"It's in a very nascent stage", stated doctoral student Saptarshi Das, who is working with Joerg Appenzeller, a professor of electrical and computer engineering and scientific director of nano-electronics at Purdue's Birck Nanotechnology Center.
The ferro-electric transistor's changing polarity is read as 0 or 1, an operation needed for digital circuits to store information in binary code consisting of sequences of ones and zeroes. The new technology is called FeTRAM, for ferro-electric transistor random access memory.
"We've developed the theory and done the experiment and also showed how it works in a circuit", he stated. Findings are detailed in a research paper that appeared inNano Letters, published by the American Chemical Society.
The FeTRAM technology has non-volatile storage, meaning it stays in memory after the computer is turned off. The devices have the potential to use 99 percent less energy than flash memory, a non-volatile computer storage chip and the predominant form of memory in the commercial market.
"However, our present device consumes more power because it is still not properly scaled", Saptarshi Das stated. "For future generations of FeTRAM technologies one of the main objectives will be to reduce the power dissipation. They might also be much faster than another form of computer memory called SRAM."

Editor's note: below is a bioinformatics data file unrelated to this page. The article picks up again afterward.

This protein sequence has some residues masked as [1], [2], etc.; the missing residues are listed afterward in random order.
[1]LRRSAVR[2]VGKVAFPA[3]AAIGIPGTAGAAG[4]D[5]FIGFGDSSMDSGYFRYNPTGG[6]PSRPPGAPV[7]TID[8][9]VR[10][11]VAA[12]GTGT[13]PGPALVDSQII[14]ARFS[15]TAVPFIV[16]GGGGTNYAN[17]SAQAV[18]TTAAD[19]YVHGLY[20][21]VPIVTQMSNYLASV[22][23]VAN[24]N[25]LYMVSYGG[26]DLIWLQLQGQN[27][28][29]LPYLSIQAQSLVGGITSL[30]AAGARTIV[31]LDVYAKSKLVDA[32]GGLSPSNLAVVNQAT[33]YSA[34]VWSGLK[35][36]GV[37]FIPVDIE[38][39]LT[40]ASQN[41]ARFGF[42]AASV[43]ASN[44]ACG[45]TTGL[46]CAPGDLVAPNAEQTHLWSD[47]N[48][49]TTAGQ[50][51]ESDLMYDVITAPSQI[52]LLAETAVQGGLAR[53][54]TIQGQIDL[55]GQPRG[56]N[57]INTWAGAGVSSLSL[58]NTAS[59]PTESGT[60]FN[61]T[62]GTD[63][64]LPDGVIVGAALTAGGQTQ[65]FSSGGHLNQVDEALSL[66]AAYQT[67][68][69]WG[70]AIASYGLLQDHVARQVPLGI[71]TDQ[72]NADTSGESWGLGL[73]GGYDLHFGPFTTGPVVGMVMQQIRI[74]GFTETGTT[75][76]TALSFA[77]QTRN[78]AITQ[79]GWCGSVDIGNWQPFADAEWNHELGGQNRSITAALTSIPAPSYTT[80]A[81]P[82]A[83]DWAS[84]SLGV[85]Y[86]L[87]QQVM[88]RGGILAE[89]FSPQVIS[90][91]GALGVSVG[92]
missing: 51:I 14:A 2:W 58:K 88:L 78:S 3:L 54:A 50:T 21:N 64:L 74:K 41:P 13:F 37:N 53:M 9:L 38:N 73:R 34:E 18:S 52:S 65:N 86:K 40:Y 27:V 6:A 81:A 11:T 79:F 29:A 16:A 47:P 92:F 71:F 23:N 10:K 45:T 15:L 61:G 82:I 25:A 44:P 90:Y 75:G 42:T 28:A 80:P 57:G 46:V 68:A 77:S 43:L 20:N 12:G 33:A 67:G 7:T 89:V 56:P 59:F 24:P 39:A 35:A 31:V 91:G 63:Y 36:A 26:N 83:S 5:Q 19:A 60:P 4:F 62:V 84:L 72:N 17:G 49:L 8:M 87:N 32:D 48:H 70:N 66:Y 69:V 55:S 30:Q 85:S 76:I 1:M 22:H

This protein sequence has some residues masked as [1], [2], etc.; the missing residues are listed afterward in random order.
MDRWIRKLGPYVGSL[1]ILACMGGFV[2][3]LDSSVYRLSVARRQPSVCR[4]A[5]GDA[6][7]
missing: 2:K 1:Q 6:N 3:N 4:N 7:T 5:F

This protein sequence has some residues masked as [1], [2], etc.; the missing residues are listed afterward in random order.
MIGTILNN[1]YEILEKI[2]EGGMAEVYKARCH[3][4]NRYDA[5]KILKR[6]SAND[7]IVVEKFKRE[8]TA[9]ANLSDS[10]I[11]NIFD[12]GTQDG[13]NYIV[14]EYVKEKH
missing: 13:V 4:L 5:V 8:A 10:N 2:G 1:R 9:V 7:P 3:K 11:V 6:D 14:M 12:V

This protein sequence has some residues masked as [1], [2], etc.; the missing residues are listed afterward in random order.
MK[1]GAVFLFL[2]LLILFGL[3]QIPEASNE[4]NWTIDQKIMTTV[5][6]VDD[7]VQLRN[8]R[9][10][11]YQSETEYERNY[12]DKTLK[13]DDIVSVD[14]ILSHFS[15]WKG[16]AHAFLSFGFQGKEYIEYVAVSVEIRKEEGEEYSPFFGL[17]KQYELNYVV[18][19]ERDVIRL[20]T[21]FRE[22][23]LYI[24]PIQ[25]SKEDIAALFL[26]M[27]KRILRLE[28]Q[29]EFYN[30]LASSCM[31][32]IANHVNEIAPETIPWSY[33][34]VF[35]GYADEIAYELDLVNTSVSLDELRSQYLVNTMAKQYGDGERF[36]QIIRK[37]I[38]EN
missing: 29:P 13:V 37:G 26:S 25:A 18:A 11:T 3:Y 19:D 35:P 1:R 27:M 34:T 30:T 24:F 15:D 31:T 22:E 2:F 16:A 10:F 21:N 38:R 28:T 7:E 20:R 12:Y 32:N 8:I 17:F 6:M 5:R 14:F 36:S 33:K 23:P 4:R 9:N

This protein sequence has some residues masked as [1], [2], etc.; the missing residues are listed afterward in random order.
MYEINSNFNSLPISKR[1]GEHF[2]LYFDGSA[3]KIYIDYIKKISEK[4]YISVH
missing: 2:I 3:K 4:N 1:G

The FeTRAM technology fulfills the three basic functions of computer memory: to write information, read the information and hold it for a long period of time.
"You want to hold memory as long as possible, 10 to 20 years, and you should be able to read and write as many times as possible", Saptarshi Das stated. "It should also be low power to keep your laptop from getting too hot. And it needs to scale, meaning you can pack many devices into a very small area. The use of silicon nanowires along with this ferroelectric polymer has been motivated by these requirements."
The new technology also is compatible with industry manufacturing processes for complementary metal oxide semiconductors, or CMOS, used to produce computer chips. It has the potential to replace conventional memory systems. A patent application has been filed for the concept.
The FeTRAMs are similar to state-of-the-art ferro-electric random access memories, FeRAMs, which are in commercial use but represent a relatively small part of the overall semiconductor market. Both use
ferro-electric material to store information in a nonvolatile fashion, but unlike FeRAMS, the new technology allows for nondestructive readout, meaning information can be read without losing it.
This non-destructive readout is possible by storing information using a ferro-electric transistor instead of a capacitor, which is used in conventional FeRAMs.
This work was supported by the Nanotechnology Research Initiative (NRI) through Purdue's Network for Computational Nanotechnology (NCN), which is supported by National Science Foundation.